On a hike today I was surprised to find this little patch of snow. It's granulated and icy, sharp around the edges, tough and hard crusted. It clearly intends to stay for as long as it can. I have to admire that kind of determination, whether or not it is intentional, and I respectfully stepped around it, wishing it well as I passed.
Oooh, I do love volunteers! These are, as near as I could tell from my flower book, Delphinium Patens, commonly known as Spreading Larkspur. Someone must have had a patch of them last year. Blessings to you, whoever you are!
Winter decided to pay us a return visit, riding in on the winds and giving us a couple of inches of snow. She left in a hurry, leaving the ground white and the sky a beautiful deep blue backdrop for a few dollops of puffy white clouds.
I think this must be the little Stellar Jay's first experience with snow. She (or he) has been visiting the feeders, anxious parents never far away, for the past several days, and didn't quite know what to make of the cold white stuff.
I don't actually remember the first time I saw snow, but my mother told me I was enchanted with it...and cried when it melted in my hand.
We've had wonderful soft Spring rain off and on for the past two days. The temperatures have been a little cooler than what is normal for May. I wish this would become the new normal for all of California; cooler and wetter instead of hotter and drier. By the time I've gotten through 5 or 6 months of no rain I feel as though I'm just a hair's breadth away from insanity.
To me, it was an amazing gift to be able to go outside and breathe in great lungfuls of wet, cool air that intensifies the scent of the pines, cedars, lilacs and apple blossoms. It was also nice to come back into my cottage to a little fire crackling on the hearth and a hot cup of tea.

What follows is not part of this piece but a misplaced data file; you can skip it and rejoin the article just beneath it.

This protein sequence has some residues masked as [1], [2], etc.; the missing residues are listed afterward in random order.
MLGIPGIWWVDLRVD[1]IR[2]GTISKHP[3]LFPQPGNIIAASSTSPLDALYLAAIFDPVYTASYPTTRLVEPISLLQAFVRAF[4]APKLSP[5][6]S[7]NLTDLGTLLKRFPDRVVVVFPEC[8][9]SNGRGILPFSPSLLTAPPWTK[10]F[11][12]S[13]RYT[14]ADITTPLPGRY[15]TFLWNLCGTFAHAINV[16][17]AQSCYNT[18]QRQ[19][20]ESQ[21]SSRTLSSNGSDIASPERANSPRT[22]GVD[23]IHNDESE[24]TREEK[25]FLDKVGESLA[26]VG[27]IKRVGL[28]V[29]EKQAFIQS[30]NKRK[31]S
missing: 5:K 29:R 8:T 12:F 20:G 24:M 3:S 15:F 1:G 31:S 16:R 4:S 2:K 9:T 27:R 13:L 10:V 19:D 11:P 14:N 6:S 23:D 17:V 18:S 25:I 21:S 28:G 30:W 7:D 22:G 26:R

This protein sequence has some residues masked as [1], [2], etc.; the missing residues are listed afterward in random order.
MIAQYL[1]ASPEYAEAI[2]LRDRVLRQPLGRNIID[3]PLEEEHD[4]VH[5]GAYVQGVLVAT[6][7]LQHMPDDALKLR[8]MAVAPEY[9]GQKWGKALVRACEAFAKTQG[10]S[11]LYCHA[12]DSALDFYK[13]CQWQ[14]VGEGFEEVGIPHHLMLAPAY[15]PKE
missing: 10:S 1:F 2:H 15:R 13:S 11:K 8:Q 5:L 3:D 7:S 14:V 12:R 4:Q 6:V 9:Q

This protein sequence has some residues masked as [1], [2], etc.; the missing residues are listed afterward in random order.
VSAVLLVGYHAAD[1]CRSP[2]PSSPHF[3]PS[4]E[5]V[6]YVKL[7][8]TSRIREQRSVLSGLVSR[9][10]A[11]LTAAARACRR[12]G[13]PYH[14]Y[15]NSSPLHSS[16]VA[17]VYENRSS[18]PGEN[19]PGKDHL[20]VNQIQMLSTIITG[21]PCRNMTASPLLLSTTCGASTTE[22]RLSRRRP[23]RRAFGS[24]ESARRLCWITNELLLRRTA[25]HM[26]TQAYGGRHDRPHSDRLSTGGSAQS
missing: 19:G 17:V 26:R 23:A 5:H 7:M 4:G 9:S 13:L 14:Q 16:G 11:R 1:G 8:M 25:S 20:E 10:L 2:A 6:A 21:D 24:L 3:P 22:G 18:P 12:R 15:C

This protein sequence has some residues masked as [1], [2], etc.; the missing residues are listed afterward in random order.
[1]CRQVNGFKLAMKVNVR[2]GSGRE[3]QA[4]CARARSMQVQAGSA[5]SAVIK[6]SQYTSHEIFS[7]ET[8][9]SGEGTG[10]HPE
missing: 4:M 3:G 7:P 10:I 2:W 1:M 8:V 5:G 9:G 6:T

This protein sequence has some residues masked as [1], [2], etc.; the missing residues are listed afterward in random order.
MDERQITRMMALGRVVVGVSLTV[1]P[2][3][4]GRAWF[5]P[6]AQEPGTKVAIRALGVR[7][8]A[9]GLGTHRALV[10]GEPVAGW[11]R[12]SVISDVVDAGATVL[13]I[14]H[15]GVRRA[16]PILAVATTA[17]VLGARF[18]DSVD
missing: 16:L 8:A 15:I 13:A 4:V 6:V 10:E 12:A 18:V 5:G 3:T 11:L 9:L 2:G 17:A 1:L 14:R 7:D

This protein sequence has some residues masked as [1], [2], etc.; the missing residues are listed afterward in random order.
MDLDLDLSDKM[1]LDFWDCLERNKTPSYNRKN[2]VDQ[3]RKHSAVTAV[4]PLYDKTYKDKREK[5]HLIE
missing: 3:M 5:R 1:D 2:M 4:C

The photo above is of a California Quail, the official state bird. This one is a male. I catch glimpses of them quite often. However, they are extremely shy, which is why it's so difficult to get a good picture of one. This one isn't a good one either, but it's the first one I've gotten of the crest being held aloft.
I'm not sure what type of butterfly this is, but she stayed still just long enough for me to snap a picture and then, no doubt having important business elsewhere, away she went!
This lizard looks like he is bedecked with iridescent jewels, and very graciously agreed to pose for a photo.
This current Mrs. Coyote (she has had many ancestors during the years I have lived here) is about 7 years old. She has a den further up the hillside behind me. I saw her coming down, so I moved a good distance away (thank goodness I have a fantastic zoom lens!) so she would feel comfortable passing by on her way to the creek. I also don't want her to become used to being in close contact with humans. That would get her killed. In years past I've caught glimpses of her with her pups. I don't leave food out for the Coyotes normally, but when we've had a very hard winter I have occasionally left several pounds of raw steaks near their den. I figure maybe by doing that I'm saving the life of some of the feral cats that I feed.
On my walk yesterday I saw lots of Baby Blue Eyes, huge patches of them. However, a picture of a huge patch washes the flowers out to white. Does anyone know why they're called Baby Blue Eyes? I've always wondered. The flowers are small, only about the size of a man's thumbnail.
Baby Oak tree leaves were springing out all over, giving the oak trees a reddish haze around them. These are California White Oaks. The Ponderosa Pines are making new cones. They're so strange looking! More Lunaria all over the place. I just love it. Wild Columbine (sorry, this is a terrible picture; I had seen an animal friend in the distance and I wanted to get out of her way. I'll post the animal friends I met along the way tomorrow). Wild Sweet Pea. The scent of this is heavenly, much more intense than the hybridized varieties. Lots of California Wild Lilac (Caenothus) both white and lavender blue. It doesn't smell like lilacs at all, but has a very faint, sweet scent. White Caenothus above, blue below.